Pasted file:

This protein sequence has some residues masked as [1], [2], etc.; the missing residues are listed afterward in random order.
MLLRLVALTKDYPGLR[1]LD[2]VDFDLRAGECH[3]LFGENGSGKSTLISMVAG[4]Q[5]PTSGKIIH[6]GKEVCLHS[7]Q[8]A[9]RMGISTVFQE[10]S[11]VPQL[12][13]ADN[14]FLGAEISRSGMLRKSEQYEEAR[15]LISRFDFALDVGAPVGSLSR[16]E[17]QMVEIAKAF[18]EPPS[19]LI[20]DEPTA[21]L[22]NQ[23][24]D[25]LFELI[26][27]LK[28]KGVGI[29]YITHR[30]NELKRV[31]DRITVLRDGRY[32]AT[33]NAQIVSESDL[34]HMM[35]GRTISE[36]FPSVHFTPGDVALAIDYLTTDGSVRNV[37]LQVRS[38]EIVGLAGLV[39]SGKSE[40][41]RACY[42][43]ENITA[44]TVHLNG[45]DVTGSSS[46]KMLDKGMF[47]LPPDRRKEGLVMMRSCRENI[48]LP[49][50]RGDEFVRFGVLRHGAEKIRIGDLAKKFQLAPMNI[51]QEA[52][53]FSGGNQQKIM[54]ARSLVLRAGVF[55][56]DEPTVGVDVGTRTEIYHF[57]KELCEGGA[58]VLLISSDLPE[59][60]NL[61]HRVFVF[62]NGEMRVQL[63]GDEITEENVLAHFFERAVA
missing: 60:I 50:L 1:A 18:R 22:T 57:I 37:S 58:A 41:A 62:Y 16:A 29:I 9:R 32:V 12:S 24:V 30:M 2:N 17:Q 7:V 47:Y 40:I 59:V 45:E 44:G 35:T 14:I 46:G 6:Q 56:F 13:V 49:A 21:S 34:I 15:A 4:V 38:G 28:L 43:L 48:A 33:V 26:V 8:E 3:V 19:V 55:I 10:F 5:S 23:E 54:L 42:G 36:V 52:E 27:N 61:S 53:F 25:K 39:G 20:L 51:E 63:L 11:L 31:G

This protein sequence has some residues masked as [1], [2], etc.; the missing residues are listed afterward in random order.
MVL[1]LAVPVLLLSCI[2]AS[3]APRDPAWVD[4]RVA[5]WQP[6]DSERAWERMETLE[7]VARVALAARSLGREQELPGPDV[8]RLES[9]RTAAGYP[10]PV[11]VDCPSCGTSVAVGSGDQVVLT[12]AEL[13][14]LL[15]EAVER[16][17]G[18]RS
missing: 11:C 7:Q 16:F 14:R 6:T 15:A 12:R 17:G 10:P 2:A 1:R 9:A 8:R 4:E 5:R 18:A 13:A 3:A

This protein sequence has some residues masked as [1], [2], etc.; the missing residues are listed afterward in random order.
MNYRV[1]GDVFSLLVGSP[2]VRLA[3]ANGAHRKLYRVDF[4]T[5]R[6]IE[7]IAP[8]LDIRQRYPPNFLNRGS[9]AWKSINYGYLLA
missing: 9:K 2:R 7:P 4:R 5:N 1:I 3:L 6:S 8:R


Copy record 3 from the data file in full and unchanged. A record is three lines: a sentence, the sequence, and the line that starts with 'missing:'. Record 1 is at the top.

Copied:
This protein sequence has some residues masked as [1], [2], etc.; the missing residues are listed afterward in random order.
MNYRV[1]GDVFSLLVGSP[2]VRLA[3]ANGAHRKLYRVDF[4]T[5]R[6]IE[7]IAP[8]LDIRQRYPPNFLNRGS[9]AWKSINYGYLLA
missing: 9:K 2:R 7:P 4:R 5:N 1:I 3:L 6:S 8:R